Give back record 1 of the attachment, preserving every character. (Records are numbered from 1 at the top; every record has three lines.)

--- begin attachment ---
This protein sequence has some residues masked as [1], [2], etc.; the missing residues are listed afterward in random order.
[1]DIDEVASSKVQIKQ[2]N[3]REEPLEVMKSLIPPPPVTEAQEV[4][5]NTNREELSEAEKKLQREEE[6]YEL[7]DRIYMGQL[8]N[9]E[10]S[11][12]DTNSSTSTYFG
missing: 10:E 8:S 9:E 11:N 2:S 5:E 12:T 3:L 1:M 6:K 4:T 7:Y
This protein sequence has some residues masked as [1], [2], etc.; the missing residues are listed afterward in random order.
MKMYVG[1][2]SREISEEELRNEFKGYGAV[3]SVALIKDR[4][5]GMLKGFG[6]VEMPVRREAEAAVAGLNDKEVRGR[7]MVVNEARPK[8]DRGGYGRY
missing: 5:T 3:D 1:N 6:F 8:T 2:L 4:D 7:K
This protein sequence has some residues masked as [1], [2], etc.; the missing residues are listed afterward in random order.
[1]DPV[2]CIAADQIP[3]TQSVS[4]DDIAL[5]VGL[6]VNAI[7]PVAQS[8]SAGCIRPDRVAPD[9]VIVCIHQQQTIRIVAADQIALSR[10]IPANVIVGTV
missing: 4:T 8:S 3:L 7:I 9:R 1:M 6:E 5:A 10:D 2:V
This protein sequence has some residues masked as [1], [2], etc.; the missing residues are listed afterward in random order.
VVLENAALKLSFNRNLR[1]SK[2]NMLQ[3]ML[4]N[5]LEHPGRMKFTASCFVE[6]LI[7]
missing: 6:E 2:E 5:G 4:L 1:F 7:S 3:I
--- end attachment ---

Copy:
This protein sequence has some residues masked as [1], [2], etc.; the missing residues are listed afterward in random order.
[1]DIDEVASSKVQIKQ[2]N[3]REEPLEVMKSLIPPPPVTEAQEV[4][5]NTNREELSEAEKKLQREEE[6]YEL[7]DRIYMGQL[8]N[9]E[10]S[11][12]DTNSSTSTYFG
missing: 10:E 8:S 9:E 11:N 2:S 5:E 12:T 3:L 1:M 6:K 4:T 7:Y